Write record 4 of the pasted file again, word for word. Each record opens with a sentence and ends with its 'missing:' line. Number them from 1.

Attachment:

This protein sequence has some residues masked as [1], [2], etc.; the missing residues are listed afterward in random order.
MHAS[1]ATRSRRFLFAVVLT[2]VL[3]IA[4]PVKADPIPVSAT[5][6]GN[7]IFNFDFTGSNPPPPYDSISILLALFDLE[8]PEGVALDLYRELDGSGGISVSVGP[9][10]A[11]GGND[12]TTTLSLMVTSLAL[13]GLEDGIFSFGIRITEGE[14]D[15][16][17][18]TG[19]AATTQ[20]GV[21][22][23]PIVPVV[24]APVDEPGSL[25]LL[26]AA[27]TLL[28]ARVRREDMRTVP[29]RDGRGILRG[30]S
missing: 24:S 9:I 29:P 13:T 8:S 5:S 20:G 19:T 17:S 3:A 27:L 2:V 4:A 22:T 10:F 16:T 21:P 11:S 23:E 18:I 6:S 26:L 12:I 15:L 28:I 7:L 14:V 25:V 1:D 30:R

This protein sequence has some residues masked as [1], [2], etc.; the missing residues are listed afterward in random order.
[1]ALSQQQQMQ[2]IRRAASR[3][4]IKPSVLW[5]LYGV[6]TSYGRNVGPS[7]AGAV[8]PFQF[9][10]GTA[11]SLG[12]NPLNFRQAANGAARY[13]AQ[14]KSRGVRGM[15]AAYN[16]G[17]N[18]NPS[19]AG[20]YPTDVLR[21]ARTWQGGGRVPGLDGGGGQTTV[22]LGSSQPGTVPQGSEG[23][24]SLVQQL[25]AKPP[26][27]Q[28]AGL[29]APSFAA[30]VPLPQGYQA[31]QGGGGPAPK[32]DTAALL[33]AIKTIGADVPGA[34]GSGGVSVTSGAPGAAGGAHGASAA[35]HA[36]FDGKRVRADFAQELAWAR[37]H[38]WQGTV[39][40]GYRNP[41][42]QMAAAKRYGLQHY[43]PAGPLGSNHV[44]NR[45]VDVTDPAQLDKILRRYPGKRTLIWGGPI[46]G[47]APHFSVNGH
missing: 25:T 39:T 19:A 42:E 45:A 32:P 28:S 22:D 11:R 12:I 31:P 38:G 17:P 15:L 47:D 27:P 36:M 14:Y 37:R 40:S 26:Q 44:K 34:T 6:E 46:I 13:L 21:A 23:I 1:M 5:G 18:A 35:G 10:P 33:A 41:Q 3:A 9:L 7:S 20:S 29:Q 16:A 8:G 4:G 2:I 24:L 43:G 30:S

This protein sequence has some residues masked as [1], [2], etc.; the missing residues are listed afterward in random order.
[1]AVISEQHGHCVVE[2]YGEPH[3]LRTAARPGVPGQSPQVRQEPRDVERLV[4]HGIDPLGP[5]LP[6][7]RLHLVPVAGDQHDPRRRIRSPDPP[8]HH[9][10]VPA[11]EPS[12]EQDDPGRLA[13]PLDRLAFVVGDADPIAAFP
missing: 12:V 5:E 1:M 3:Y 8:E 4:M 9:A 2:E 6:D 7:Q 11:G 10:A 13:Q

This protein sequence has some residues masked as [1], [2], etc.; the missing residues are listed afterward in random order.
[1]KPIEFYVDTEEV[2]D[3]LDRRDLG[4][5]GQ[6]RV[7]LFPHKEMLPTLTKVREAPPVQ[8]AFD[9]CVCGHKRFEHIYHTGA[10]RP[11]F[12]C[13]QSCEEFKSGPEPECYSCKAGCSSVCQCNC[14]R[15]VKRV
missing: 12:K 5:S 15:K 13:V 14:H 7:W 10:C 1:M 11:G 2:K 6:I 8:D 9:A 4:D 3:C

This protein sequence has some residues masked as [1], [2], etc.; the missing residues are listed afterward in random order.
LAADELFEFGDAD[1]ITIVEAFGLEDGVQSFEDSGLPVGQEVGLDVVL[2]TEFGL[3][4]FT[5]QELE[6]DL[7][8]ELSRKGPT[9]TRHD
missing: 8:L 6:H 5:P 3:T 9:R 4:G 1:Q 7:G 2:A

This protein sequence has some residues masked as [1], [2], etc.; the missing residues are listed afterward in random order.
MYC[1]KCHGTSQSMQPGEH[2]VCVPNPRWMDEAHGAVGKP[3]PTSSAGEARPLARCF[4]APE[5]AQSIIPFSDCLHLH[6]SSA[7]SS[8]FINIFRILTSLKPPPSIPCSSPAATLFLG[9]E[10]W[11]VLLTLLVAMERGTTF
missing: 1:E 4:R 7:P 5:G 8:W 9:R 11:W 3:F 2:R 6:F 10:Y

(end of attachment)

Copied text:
This protein sequence has some residues masked as [1], [2], etc.; the missing residues are listed afterward in random order.
[1]KPIEFYVDTEEV[2]D[3]LDRRDLG[4][5]GQ[6]RV[7]LFPHKEMLPTLTKVREAPPVQ[8]AFD[9]CVCGHKRFEHIYHTGA[10]RP[11]F[12]C[13]QSCEEFKSGPEPECYSCKAGCSSVCQCNC[14]R[15]VKRV
missing: 12:K 5:S 15:K 13:V 14:H 7:W 10:C 1:M 11:G 2:K 6:I 8:D 9:A 4:D 3:C